New Englanders: Travel to NY or NJ to Enjoy the Cicadas or Wait Until 2038

Terianne Falcone

Sex, music, and "dancing" -- the cicadas are having a party.

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Red-eyed 17 year oldImage by Pexels from Pixabay

George W. Bush was still President. Ben Affleck and JLo were together (the first time). People were at the movie theatre laughing at Dodge Ball with Vince Vaughn and Ben Siller. Beyonce' jump-started her solo career with the hit, Naughty Girl, and the European Union accepted ten new members.

The year was 2004 and that had been the last time anyone saw Brood X of the cicada world. And if you don't see, or hear or read or watch about them now -- you'll have to wait until 2038.

And who knows what Beyonce will be doing by then.

Cicadas can be found all over the world but the periodical breeds are native only to North America. They are currently emerging, flying around, climbing up trees, mating, dropping eggs, and dying in the following states: Delaware, Georgia, Illinois, Indiana, Kentucky, Maryland, Michigan, North Carolina, New Jersey, New York, Ohio, Pennsylvania, Tennessee, Virginia, West Virginia, and Washington D.C.

Oh, and I neglected to say that, of course, they are "singing" -- i.e. making lots of noise -- in all those 15 states on the east coast.

Alas, those of us in New England would have to travel to New York or New Jersey to experience them live but it still is fun to follow along with what's going on with this peculiar species and particular Brood X. (By the way, the "X" is not mysterious; it means "ten" in Roman numerals)

Some have said that the sound is like standing next to a gas-powered lawnmower. I grew up near New York City, so cicada noises were just part of the summer environment. I'd say the lawnmower analogy is dead-on.

What exactly makes the critters so noisy?

When the soil temperature is 64 degrees, billions, maybe trillions of cicadas emerge from their 17-year "hibernation." As we learned in biology, all life is designed to propagate the species. Meaning of course that cicadas are compelled to mate. The male cicadas attract the ladies by "singing" aka making lots of noise. (In our species, we call it "serenading.") In fact, sometimes a group of males sings together (not exactly a barbershop quartet but you get the idea) to increase the volume (as if!) and attract their potential matches.

The sound is created by the "tymbals" of a cicada which are located on the sides of the lower abdomen. These tymbals are a complex membrane with thin portions and thickened "ribs." While most sound-producing insects "stridulate" (i.e. strum, rub one part against another), tymbals vibrate at lightning speed (not literally), and the sound is amplified by the enlarged chambers of the cicada's own body. (Like an opera singer.) Their cacophonic melodies can reach decibels of 90 and higher. And yes, they are one of the loudest insects.

Jenna Jadin, an entomologist at the University of Maryland compares their singing to human mating rituals.

"It's like a bunch of guys at a frat party, they're all singing[...]some cheesy party song, and then the college sophomore girl sees the guy and she winks at him, and so that's the female cicada's click."

After their roll in the hay, the females make slits in trees and other plants to lay eggs. Sometimes they simply drop the eggs to the ground. The adults hang out a few more weeks, while more cicadas emerge and come to the party. The festivities end with piles and patches of dead adult cicadas and molted exoskeletons. For the next 17 years, the descendants, the larvae, go underground where they will be feeding on plant fluid, growing and molting, and getting ready for their five-week party that starts in 17 years. Sing, fly, sex and death.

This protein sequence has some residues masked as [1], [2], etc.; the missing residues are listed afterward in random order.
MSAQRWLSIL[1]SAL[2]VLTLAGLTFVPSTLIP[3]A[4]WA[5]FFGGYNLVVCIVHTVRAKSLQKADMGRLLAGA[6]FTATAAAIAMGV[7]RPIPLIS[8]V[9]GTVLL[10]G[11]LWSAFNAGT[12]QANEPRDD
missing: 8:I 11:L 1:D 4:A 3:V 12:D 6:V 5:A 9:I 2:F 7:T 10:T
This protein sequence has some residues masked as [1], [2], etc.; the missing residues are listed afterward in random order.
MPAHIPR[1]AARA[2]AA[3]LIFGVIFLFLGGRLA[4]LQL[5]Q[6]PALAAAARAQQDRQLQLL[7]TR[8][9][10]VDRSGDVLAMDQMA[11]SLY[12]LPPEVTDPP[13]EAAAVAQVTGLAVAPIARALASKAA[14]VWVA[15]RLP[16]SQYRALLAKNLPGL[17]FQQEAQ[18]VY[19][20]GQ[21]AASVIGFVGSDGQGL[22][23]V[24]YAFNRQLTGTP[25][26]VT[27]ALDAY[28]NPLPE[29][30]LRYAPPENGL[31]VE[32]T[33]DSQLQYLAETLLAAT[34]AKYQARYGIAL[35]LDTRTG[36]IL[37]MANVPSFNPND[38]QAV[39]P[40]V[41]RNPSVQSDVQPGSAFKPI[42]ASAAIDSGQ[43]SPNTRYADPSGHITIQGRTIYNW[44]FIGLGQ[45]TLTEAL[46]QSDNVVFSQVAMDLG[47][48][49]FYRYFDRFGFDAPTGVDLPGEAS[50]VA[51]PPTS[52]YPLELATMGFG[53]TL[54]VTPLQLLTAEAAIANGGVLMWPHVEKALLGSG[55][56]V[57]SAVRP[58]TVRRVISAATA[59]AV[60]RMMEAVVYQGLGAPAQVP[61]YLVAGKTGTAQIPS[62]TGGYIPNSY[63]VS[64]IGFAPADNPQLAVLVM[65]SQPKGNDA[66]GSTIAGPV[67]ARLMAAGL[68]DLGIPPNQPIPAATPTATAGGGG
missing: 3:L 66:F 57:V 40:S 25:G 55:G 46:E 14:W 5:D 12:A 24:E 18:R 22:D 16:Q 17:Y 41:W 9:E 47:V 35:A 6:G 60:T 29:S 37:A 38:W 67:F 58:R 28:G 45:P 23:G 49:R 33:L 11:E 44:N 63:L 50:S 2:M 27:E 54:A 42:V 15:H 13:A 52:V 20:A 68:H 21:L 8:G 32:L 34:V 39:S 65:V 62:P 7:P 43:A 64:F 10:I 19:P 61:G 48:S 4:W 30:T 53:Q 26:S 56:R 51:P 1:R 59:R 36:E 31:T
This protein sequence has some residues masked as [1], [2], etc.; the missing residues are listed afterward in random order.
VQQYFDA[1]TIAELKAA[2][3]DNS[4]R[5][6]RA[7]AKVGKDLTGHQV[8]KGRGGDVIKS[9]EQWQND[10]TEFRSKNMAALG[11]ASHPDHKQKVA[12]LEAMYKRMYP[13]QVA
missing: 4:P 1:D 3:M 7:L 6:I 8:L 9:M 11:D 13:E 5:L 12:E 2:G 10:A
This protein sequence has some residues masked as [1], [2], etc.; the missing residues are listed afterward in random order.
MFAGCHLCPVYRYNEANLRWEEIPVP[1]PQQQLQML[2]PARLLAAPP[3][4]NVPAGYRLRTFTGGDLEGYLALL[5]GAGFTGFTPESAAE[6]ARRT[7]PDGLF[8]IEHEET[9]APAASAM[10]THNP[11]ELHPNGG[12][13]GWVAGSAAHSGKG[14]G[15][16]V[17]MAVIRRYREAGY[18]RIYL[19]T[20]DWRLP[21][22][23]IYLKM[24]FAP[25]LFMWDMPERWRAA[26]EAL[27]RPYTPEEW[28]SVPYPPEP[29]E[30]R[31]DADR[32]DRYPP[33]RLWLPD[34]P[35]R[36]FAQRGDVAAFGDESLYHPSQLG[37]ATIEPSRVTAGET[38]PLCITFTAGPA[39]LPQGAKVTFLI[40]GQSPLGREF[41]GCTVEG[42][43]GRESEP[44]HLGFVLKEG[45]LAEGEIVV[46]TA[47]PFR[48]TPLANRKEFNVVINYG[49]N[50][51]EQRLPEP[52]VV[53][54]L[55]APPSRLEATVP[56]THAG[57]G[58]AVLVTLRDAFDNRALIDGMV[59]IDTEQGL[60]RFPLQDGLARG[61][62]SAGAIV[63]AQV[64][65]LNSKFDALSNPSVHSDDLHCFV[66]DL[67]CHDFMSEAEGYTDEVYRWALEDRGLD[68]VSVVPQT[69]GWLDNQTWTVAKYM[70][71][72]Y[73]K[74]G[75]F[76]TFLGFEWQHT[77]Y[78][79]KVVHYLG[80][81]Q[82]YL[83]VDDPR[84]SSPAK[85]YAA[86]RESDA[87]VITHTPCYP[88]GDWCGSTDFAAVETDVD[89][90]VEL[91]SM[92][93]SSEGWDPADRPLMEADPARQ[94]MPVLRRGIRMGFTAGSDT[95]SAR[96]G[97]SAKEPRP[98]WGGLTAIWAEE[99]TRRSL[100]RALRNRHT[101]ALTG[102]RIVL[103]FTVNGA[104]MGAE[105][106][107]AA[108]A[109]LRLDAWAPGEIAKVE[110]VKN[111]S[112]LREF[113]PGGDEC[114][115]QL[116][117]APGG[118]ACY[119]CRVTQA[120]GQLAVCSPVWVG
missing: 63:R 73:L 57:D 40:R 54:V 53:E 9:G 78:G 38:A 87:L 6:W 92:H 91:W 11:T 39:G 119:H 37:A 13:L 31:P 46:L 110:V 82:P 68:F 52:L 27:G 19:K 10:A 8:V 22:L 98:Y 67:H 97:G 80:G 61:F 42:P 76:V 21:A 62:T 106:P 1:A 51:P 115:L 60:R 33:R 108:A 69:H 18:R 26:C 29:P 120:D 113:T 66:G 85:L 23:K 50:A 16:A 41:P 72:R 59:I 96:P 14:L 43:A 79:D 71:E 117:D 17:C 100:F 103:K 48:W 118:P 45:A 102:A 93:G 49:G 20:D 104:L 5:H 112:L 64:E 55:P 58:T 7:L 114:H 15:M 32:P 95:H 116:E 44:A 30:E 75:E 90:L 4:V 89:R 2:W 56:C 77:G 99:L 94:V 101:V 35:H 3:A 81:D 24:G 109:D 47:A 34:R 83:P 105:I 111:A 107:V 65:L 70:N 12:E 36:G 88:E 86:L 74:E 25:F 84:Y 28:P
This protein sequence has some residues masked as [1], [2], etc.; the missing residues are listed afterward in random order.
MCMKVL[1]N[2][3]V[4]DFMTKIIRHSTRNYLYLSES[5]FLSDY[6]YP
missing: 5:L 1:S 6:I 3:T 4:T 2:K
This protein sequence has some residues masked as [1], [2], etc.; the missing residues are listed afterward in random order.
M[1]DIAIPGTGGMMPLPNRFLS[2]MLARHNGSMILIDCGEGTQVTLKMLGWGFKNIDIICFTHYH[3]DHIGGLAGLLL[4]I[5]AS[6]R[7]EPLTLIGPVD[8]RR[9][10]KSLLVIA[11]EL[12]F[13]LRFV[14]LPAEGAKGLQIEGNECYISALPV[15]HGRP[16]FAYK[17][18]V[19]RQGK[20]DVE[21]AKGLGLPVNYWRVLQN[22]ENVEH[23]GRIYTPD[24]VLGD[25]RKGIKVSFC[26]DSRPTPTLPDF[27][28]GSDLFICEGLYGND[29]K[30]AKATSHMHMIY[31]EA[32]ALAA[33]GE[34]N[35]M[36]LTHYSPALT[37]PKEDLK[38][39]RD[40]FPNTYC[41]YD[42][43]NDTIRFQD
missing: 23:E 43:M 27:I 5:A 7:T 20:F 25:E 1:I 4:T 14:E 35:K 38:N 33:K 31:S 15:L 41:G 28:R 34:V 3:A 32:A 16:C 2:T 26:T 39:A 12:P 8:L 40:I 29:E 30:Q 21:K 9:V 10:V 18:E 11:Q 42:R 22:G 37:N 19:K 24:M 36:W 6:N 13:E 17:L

There are two aspects of Brood X of 2021 that stand out.

First of all, a fungus called Massospora cicadina has been infecting some Brood X cicadas. The chemicals in the fungus are like hallucinogens and create a strange outcome, according to Gene Kritsky, a cicada expert from the Mount St. Joseph University in Ohio in an interview with NJMedia.

“It causes their butts to fall off,” he said. He explained that the fungus attacks only males, making their butts, including genitalia, fall off. The assault occurs immediately as they emerge from the ground making them drugged up, sex-crazed, and apparently, buttless. Despite now missing the vital body part to reproduce, the males keep trying over and over again. The fungus affects about 5-10% of the population.

The second thing that's particular to this year's breed, is that there is a lot of discussion around eating them. Jadin says they can make tasty treats.

".., if you've cooked them, they basically take on the flavor of whatever they're cooked in," Regarding her preference, she said, "I like them dipped in chocolate, I like them fried with batter, or just fried plain with a little bit of spice on them."

She's even written a cookbook called "Cicada-Liscious."

I might pass on that

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Lifespan of a cicada in picturesPhoto credit: United States Department of Agriculture / Public domain

*License to use Beyonce' photo

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I've moved back to this area after living abroad for 15 years. Both the landscape and the people are beautiful. People are kind to each other here in Northampton, MA. Thus, as I get reacquainted and go see all the cool stuff, I shall share with you! And, I have fun stories from abroad!

Northampton, MA
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